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I found this recipe for a micro crystal glaze cone 6 on glazy and gave it a go. The first time I got gorgeous crystals and the second time nothing - just a super matt white glaze. Now the author of the glaze says that it is best used fresh - something to do with soda ash being soluble. The first time I used it right after I mixed it and the second time it sat for maybe 4-5 hours before I used it. Could that small amount of time be responsible for the crystals not forming? And my second question is, is there a substitute to soda ash that might work in the same way but produce a reliable glaze that can sit months without ‘going bad’?  Ive only just started mixing glazes so id appreciate any advice to troubleshoot this glaze. I really do love it and want to use this on the outside on my pots.

Nepheline Syenite 28.93

Spodumene 22.24

Silica 21.86

Zinc Oxide 14.14

Vansil W-30 Wollastonite 7.07

Soda Ash 4.35

Lithium Carbonate 1.4




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@tanvi504, for someone who is obviously interested in how glazes work it might be worth taking the time to start exploring the chemistry further. It's a huge help to understand the chemistry if you are interested in altering recipes like this. This is a fairly straightforward recipe to practice with, I'ld suggest giving it a try, see what you come up with.

Regarding subbing the soda ash in the glaze you posted, Ginger's Crystal Factory, click on the soda ash in the recipe on the Glazy page. It will take you to a page that describes soda ash. You can see that it supplies sodium. So now look up what materials we use that supply sodium that are more stable than soda ash. Ferro frit 3110 is one that I think of. Getting back to Glazy, try substituting Ferro 3110 for the soda ash and look at what happens to the chemistry. Keep adding Ferro 3110 until the sodium level is the same as in the original recipe. Look at the UMF (unity molecular formula) chart on the Glazy recipe page.  

Calcium amount will be slightly higher as the frit supplies some of that, drop what is suppling calcium (wollastonite) so the calcium is the same. Lastly, notice that the silica amount will have gone up since the frit supplies a fair bit of that too. To balance the recipe you would then lower the silica amount so the chemistry matches the original recipe. Finally re-total the recipe to 100 and you're done. At this point you could then test out the altered recipe and see how it does on actual pots.

Edited by Min
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Theres actually 4 soluble ingredients in there. Neph sy, spodumene, soda ash and lithium.  Very slightly zinc as well.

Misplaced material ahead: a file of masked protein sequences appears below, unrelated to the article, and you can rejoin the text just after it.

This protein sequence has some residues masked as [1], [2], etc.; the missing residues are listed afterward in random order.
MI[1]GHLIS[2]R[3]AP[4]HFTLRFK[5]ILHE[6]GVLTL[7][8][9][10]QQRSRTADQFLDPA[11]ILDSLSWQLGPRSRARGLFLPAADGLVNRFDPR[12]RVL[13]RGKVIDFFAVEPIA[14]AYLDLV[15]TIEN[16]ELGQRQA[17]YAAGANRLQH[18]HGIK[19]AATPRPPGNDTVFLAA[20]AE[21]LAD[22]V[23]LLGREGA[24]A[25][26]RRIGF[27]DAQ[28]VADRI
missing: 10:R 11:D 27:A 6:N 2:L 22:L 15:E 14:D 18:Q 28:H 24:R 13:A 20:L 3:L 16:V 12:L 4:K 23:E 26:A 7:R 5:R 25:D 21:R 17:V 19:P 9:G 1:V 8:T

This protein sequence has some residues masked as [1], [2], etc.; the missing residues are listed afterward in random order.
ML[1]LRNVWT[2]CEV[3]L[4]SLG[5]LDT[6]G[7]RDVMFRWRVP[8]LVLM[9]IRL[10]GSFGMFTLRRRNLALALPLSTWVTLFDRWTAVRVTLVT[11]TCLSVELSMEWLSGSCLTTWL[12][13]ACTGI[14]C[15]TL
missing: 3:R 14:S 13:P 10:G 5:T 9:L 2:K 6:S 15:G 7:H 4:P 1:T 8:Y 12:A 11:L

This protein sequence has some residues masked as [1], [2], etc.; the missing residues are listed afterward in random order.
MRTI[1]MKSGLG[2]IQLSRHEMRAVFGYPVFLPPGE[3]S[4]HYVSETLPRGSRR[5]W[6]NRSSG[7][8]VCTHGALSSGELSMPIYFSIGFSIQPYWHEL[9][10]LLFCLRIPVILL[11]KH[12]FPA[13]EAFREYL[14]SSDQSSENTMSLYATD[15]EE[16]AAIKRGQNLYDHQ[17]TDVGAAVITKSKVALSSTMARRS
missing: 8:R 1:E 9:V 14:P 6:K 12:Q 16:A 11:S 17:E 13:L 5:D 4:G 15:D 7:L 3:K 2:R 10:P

Though I doubt that was your issue here, it would take weeks for them to go into solution.

It looks thinner on your fully white one, and these crystals can grow into a matte very easily when slowly cooled.  So maybe it was cooled slower in the kiln than the test tiles

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The soda ash is soluble, but it it dissolves immediately into the water so letting it sit around shouldn't change that. Over time the soda does not go away, however it can start to precipitate out and form crystals around the top edge of the bucket, but that would take a long time. The difference could be the thickness as Liam mentioned, but it could also be the amount of time you let the pot sit around and dry before it goes into the kiln. The slower it dries, the more the soluble soda will precipitate out to the surface of the glaze, and that can affect how it behaves in the melt. The crystals will also be affected by cooling rates, so if your kiln isn't as full, it will cool faster and you'll have less crystal development.

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@Min you’re absolutely right. Glaze chemistry is very intruiging to me and im so excited to explore further. Since its so new to me and the field is so vast and varied, it was nice to have a starting point which you have now provided. Thank you for explaining that. 

@liambesaw @neilestrick The kiln was fun on both occassions and it was cooled the same as before but I think you might be right about the thickness. The second batch was applied thinly than the test tiles so that might be the issue. Neil you mention that sitting out after being glazed can affect the melt. Did you mean letting it slowly dry outside would improve it or better to glaze and quickly fire it in the kiln?


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